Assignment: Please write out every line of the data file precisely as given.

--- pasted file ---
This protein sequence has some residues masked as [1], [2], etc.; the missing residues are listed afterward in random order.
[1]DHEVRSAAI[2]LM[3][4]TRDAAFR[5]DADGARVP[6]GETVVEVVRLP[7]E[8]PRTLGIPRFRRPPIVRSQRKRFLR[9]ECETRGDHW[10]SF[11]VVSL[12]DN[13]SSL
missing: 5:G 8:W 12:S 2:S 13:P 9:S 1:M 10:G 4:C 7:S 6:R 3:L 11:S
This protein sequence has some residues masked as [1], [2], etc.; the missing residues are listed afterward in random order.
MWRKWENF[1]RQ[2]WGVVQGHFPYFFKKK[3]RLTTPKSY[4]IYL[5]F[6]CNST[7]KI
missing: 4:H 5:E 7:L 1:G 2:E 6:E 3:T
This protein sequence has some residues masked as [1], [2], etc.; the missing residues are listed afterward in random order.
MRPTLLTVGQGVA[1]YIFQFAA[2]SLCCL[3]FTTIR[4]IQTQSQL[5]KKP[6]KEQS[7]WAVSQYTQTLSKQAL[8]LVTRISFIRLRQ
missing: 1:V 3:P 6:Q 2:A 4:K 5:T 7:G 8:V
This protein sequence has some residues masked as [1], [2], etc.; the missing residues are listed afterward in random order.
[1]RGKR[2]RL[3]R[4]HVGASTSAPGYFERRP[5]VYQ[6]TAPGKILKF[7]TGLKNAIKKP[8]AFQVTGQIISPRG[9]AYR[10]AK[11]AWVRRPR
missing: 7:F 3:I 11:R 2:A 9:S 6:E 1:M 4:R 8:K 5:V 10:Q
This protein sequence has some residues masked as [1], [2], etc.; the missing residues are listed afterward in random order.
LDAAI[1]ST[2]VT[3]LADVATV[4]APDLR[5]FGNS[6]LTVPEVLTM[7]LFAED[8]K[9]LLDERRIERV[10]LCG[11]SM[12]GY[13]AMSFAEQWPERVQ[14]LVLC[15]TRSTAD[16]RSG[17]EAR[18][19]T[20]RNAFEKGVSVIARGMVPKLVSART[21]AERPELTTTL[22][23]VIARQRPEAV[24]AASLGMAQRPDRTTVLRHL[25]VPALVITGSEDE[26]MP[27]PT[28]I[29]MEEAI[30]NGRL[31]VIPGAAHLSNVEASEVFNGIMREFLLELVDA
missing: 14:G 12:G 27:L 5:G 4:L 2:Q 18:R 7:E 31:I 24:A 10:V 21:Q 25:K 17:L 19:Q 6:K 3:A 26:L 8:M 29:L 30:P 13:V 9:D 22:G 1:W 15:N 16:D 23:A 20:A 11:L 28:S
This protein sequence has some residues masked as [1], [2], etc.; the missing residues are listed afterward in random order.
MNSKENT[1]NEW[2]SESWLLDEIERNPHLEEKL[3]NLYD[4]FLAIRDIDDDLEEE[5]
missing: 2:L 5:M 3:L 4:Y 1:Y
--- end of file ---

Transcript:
This protein sequence has some residues masked as [1], [2], etc.; the missing residues are listed afterward in random order.
[1]DHEVRSAAI[2]LM[3][4]TRDAAFR[5]DADGARVP[6]GETVVEVVRLP[7]E[8]PRTLGIPRFRRPPIVRSQRKRFLR[9]ECETRGDHW[10]SF[11]VVSL[12]DN[13]SSL
missing: 5:G 8:W 12:S 2:S 13:P 9:S 1:M 10:G 4:C 7:S 6:R 3:L 11:S
This protein sequence has some residues masked as [1], [2], etc.; the missing residues are listed afterward in random order.
MWRKWENF[1]RQ[2]WGVVQGHFPYFFKKK[3]RLTTPKSY[4]IYL[5]F[6]CNST[7]KI
missing: 4:H 5:E 7:L 1:G 2:E 6:E 3:T
This protein sequence has some residues masked as [1], [2], etc.; the missing residues are listed afterward in random order.
MRPTLLTVGQGVA[1]YIFQFAA[2]SLCCL[3]FTTIR[4]IQTQSQL[5]KKP[6]KEQS[7]WAVSQYTQTLSKQAL[8]LVTRISFIRLRQ
missing: 1:V 3:P 6:Q 2:A 4:K 5:T 7:G 8:V
This protein sequence has some residues masked as [1], [2], etc.; the missing residues are listed afterward in random order.
[1]RGKR[2]RL[3]R[4]HVGASTSAPGYFERRP[5]VYQ[6]TAPGKILKF[7]TGLKNAIKKP[8]AFQVTGQIISPRG[9]AYR[10]AK[11]AWVRRPR
missing: 7:F 3:I 11:R 2:A 9:S 6:E 1:M 4:R 8:K 5:V 10:Q
This protein sequence has some residues masked as [1], [2], etc.; the missing residues are listed afterward in random order.
LDAAI[1]ST[2]VT[3]LADVATV[4]APDLR[5]FGNS[6]LTVPEVLTM[7]LFAED[8]K[9]LLDERRIERV[10]LCG[11]SM[12]GY[13]AMSFAEQWPERVQ[14]LVLC[15]TRSTAD[16]RSG[17]EAR[18][19]T[20]RNAFEKGVSVIARGMVPKLVSART[21]AERPELTTTL[22][23]VIARQRPEAV[24]AASLGMAQRPDRTTVLRHL[25]VPALVITGSEDE[26]MP[27]PT[28]I[29]MEEAI[30]NGRL[31]VIPGAAHLSNVEASEVFNGIMREFLLELVDA
missing: 14:G 12:G 27:L 5:G 4:L 2:Q 18:R 7:E 31:I 24:A 10:V 21:Q 25:K 17:L 19:Q 6:K 3:A 26:L 8:M 29:L 30:P 13:V 9:D 22:G 1:W 15:N 16:D 23:A 20:A 11:L 28:S
This protein sequence has some residues masked as [1], [2], etc.; the missing residues are listed afterward in random order.
MNSKENT[1]NEW[2]SESWLLDEIERNPHLEEKL[3]NLYD[4]FLAIRDIDDDLEEE[5]
missing: 2:L 5:M 3:L 4:Y 1:Y